Oil closed lower on Friday, the commodity's 10th consecutive losing streak, the longest since July 1984 according to Refinitiv. Oil officially entered a bear market on Thursday.
West Texas Intermediate crude oil futures fell below $60 a barrel on Friday for the first time since early March. Prices are currently hovering around their lowest in about nine months.
Oil peaked in October on concerns U.S. sanctions on Iran would crimp supply, however, even as these sanctions were officially implemented the oil market appears to be well supplied with other major producers more than compensating.
The U.S., Saudi Arabia and Russia are all producing at or near record levels while Washington provided exemptions on some of the biggest exporters of Iranian crude, allowing them to continue to purchase in the near term.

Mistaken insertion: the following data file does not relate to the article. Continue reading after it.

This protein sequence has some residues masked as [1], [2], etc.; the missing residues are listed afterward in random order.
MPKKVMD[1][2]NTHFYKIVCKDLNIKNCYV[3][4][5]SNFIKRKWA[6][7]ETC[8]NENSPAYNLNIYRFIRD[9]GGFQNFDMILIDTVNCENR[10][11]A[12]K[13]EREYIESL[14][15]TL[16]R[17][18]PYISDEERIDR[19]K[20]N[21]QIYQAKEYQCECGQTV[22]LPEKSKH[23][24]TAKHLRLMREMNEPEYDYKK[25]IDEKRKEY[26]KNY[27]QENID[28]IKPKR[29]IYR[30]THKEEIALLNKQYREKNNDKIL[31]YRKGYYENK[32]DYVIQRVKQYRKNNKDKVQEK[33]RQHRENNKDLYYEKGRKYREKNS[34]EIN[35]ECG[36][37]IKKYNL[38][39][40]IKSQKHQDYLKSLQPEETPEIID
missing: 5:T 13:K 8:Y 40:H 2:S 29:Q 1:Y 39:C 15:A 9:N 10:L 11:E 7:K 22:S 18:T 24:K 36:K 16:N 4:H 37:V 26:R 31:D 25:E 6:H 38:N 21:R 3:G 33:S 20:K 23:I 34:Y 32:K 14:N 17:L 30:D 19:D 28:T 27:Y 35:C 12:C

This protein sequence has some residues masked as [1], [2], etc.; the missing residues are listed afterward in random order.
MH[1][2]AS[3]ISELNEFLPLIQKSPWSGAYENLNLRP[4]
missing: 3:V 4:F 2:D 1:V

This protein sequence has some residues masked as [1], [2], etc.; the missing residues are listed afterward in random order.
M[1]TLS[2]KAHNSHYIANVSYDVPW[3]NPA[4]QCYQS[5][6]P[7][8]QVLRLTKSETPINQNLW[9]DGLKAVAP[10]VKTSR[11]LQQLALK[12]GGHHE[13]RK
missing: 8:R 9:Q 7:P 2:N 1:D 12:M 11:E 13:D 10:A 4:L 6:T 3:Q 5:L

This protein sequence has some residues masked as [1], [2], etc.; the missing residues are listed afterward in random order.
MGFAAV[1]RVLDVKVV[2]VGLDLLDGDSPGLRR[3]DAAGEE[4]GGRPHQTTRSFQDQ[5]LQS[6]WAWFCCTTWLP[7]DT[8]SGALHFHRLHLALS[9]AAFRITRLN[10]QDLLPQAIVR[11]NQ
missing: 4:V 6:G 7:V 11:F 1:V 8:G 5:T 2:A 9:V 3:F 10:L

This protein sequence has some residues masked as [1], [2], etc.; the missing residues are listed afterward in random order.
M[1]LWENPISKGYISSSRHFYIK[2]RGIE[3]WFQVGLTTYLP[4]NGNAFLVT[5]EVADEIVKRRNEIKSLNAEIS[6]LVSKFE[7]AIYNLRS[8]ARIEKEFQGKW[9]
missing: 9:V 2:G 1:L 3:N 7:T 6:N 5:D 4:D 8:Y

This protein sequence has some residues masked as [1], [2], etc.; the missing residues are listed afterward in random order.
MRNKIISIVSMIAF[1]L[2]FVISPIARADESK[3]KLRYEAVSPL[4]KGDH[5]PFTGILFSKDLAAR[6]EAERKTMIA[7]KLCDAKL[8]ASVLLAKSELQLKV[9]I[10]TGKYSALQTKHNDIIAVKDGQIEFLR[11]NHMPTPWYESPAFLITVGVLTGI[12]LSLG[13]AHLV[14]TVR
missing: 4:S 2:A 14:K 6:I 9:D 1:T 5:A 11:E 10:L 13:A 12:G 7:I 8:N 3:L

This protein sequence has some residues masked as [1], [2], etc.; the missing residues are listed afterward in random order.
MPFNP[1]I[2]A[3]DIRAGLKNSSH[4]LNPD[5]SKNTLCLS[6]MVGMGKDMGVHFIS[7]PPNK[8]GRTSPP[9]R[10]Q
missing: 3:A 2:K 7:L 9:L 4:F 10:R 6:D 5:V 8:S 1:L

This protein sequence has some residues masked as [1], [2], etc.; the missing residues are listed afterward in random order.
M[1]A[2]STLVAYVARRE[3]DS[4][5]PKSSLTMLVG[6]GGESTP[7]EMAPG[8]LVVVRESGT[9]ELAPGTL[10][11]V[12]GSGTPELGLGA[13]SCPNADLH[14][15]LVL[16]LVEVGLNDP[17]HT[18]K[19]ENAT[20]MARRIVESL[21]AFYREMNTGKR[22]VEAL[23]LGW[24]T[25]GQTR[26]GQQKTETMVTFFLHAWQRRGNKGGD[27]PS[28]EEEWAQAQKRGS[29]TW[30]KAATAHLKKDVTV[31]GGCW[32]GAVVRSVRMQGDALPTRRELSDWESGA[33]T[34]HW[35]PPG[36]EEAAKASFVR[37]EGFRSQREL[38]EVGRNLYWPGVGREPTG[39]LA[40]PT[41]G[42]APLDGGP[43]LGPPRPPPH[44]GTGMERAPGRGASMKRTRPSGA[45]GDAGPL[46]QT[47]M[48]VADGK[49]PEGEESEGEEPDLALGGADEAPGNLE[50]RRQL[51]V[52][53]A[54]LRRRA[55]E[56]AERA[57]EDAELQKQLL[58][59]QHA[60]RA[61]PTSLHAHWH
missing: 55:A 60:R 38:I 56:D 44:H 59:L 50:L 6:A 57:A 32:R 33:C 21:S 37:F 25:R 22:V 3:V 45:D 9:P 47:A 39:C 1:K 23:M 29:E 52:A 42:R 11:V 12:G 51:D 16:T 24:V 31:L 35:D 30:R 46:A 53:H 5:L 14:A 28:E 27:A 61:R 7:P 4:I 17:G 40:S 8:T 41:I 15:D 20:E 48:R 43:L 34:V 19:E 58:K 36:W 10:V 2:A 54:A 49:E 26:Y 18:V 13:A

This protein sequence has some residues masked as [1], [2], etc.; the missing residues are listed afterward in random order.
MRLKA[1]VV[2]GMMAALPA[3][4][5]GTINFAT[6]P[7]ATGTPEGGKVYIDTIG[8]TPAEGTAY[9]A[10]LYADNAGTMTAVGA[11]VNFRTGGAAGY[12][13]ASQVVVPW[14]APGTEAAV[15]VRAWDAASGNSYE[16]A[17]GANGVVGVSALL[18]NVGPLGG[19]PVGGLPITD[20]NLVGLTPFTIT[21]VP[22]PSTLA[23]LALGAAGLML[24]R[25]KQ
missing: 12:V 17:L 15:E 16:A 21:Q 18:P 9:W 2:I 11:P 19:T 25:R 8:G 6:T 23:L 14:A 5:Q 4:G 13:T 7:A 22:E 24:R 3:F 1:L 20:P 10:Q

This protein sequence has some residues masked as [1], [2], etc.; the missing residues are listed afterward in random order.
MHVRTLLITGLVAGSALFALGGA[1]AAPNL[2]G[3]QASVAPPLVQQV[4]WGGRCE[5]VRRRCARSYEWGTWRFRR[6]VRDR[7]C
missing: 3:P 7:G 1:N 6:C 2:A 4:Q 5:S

Meanwhile, concerns that global economic growth will wane are also supporting oil bears. Oil is an economically sensitive commodity, meaning that when the economy cools demand slips, while when the economy fires up demand for oil climbs. This is because in an expanding economy there is a higher demand for goods and travel, and it takes oil to power airplanes, trucks and automobiles.
As reported by Reuters, oil entering a bear market has Saudi Arabia discussing a proposal for an output cut with the cooperating of OPEC and non-OPEC producers.